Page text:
Records of the Gold Standard Defence Association

Scope and Content

  • lists of subscribers 1895-1900
  • membership receipt books 1898-1900
  • committee minutes 1895-1901
  • parliamentary committee minutes 1895-8
  • out letterbooks 1895-1901
  • correspondence 1895-1901
  • trial balance sheets 1896-1901
  • ledgers 1895-1901
  • journal 1895-1901
  • cash book 1895-1901
  • petty cash book 1895-1901
  • petty receipts 1895-1900
  • paid bills 1895-1901
  • stamp account books 1895-1901
  • cheque books 1895-1901
  • paying-in books 1895-9
  • bank passbook 1895-7
  • circulars guardbook 1895-1901
  • leaflets 1898

Administrative / Biographical History

During the French Wars (1793-1815) the Government suspended the legal obligation on banks to pay gold on demand in exchange for their notes, but after the war monetary inflation was seen as a result of the inconvertibility of notes and controversy ensued. As a result the Government passed legislation from 1816 ensuring a return to the gold standard. This was later confirmed by the Bank Charter Act of 1844 which forced the Bank of England to maintain gold reserves against all notes beyond a permitted issue. In 1892 the gold standard-based, monometallic system was called into question by the USA which summoned an international monetary conference in Brussels to discuss proposals for a bimetallic system. This caused huge controversy in banking and political circles and a flurry of lobbying and pamphleteering as two opposing campaigning associations were set up.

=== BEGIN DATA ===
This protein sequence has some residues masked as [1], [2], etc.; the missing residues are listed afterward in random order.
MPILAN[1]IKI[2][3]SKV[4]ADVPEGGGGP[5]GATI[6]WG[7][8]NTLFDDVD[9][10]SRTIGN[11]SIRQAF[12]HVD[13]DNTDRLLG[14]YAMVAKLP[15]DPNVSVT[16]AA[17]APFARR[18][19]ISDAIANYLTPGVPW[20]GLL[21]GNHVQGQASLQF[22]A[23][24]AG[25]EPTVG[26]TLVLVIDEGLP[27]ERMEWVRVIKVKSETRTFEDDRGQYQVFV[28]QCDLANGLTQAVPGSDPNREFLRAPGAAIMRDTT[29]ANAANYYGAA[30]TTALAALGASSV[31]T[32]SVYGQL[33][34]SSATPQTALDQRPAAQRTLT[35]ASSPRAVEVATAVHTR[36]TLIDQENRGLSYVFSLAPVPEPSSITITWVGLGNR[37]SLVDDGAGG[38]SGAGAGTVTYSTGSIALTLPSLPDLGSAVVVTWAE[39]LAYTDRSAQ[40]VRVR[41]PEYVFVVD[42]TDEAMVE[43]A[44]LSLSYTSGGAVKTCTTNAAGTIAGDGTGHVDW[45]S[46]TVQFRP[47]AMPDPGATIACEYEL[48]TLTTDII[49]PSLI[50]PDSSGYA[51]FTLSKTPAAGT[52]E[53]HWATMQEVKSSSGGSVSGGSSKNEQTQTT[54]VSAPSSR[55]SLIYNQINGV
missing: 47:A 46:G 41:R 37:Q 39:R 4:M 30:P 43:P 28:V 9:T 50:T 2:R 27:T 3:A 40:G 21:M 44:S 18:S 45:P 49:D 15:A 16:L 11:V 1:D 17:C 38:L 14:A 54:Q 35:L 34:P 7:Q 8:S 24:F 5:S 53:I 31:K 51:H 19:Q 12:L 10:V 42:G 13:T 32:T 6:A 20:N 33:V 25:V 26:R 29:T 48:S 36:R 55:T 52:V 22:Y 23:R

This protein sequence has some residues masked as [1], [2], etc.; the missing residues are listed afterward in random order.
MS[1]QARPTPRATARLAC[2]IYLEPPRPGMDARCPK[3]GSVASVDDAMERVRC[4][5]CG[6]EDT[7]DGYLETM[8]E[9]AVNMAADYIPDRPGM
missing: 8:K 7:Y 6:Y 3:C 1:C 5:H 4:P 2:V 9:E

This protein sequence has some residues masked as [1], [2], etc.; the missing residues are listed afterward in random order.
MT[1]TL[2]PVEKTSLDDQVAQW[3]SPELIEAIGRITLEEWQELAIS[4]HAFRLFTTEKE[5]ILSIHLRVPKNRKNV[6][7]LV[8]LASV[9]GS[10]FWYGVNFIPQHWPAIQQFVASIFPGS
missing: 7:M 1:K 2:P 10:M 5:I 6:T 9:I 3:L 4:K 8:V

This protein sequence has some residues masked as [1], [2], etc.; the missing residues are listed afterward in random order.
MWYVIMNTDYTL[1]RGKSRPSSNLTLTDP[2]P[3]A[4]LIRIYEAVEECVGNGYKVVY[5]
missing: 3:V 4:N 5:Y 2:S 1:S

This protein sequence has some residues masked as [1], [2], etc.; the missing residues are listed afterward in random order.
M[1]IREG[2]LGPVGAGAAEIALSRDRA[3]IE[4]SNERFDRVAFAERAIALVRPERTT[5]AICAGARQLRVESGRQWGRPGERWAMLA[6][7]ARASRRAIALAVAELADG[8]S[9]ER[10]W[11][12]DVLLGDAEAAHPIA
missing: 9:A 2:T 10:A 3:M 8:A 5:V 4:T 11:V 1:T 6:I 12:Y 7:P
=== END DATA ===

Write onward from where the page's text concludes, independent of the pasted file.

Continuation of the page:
The Gold Standard Defence Association was formed by businessmen of the City of London, on the initiative of Bertram Wodehouse Currie (1827-96), partner in Glyn, Mills, Currie & Co, bankers of London, in April 1895, to support maintenance of the existing monetary system and to oppose bimetallism. Members included individual clearing bankers, merchant bankers and directors of the Bank of England. Currie died in 1896 and was succeeded as chairman of the Association by John Lubbock (1834-1913), 1st Baron of Avebury. The Association pursued its objectives by lobbying ministers and Parliament, publishing leaflets, writing letters to the press, giving addresses around the country and countering the opposing Bimetallic League. It was disbanded in April 1901 due to a collapse of the agitation in favour of bimetallism.

Access Information

Historical researchers are welcome to use the archives at our Edinburgh store. Access is by appointment and researchers are required to complete an access form before they visit. Some records are subject to closure periods. For further information please email or telephone 0131 334 1428.